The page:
In early-stage new product development (NPD) research, uncovering both rational and emotional needs are vital. Both insights are instrumental to accurately size the unmet need or opportunity for innovations.
While traditional qual techniques can be used to uncover emotions, the results can’t easily be scaled. Alternatively, quant research can deliver stated emotions, but they lack the depth of emotions. With quant techniques, we rely too heavily on ‘what’ people tell us and we often see an overstated interest in innovations.
To tackle this challenge, SKIM has innovated a new hybrid approach for early-stage NPD research. By using a voice analytics tool, we can analyze ‘how’ people communicate their needs, attitudes and interest, to better uncover implicit emotions for more effective innovation strategies.
We recently teamed up with Johnson & Johnson to put this new research technique to the test to mine emotions.
“We are constantly investigating ways of gathering deep human understanding using both explicit and implicit tools.”
– Sofia Jorman, Consumer Science Manager, Global R&D operations, Johnson & Johnson Consumer Division SelfCare
Focusing on the topic of stress, we set out measure the consumer appetite for mainstream anti-stress digital innovations. With stress and anxiety becoming a top human resources challenge, Johnson & Johnson’s SelfCare division was particularly interested in attitudes around health and wellbeing.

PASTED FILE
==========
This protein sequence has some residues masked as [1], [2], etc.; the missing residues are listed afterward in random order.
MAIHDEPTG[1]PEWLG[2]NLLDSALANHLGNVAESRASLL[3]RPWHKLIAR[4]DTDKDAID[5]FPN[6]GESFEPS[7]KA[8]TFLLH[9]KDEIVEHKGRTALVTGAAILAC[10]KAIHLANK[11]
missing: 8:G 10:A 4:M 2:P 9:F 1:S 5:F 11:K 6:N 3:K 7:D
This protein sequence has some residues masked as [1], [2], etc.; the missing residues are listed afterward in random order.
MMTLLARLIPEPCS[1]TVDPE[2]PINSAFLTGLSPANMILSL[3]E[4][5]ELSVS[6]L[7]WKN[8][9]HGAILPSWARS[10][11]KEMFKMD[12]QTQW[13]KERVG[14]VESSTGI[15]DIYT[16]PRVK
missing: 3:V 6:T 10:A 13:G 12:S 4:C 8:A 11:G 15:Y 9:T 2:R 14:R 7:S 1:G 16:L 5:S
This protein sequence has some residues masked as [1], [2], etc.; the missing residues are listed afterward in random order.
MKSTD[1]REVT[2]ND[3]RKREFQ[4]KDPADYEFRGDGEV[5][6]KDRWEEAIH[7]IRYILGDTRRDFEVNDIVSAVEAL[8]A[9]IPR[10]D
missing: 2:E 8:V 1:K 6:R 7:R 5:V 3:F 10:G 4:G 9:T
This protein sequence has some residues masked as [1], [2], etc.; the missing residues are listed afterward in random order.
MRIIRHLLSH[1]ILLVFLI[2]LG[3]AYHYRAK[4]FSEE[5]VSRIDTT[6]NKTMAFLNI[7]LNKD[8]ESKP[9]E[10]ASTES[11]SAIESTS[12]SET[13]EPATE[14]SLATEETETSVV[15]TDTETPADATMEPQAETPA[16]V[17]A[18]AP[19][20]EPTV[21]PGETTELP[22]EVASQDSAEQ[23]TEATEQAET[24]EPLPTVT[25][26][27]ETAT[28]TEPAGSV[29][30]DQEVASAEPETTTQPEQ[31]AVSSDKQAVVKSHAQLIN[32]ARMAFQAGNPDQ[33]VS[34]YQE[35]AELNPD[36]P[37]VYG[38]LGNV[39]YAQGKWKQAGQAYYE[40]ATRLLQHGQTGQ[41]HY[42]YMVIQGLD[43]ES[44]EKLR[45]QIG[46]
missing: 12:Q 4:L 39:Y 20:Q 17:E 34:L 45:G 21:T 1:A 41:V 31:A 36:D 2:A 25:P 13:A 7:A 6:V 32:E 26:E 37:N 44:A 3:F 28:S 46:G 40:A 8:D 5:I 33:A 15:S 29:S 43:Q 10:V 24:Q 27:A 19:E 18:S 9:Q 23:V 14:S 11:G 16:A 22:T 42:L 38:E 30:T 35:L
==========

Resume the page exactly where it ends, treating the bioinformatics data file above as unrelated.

Watch this webinar to learn how rational reasoning and emotions play a role in decision-making and how voice analytics can be leveraged for richer NPD insights.
What you will learn from this webinar
- A new advanced analytics approach to delve beneath the surface, to uncover the implicit, underlying emotions behind what consumers tell us.
- The importance of discovering (implicitly) and understanding emotional drivers when it comes to innovations
- How voice analytics can help achieve more realistic estimation of product interest to inform innovation strategies
- How hybrid research techniques can be used to overcome respondent tendency to overstate interest in innovations
- To what extent is technology exasperating the problem of stress and whether or not it can also offer the solution?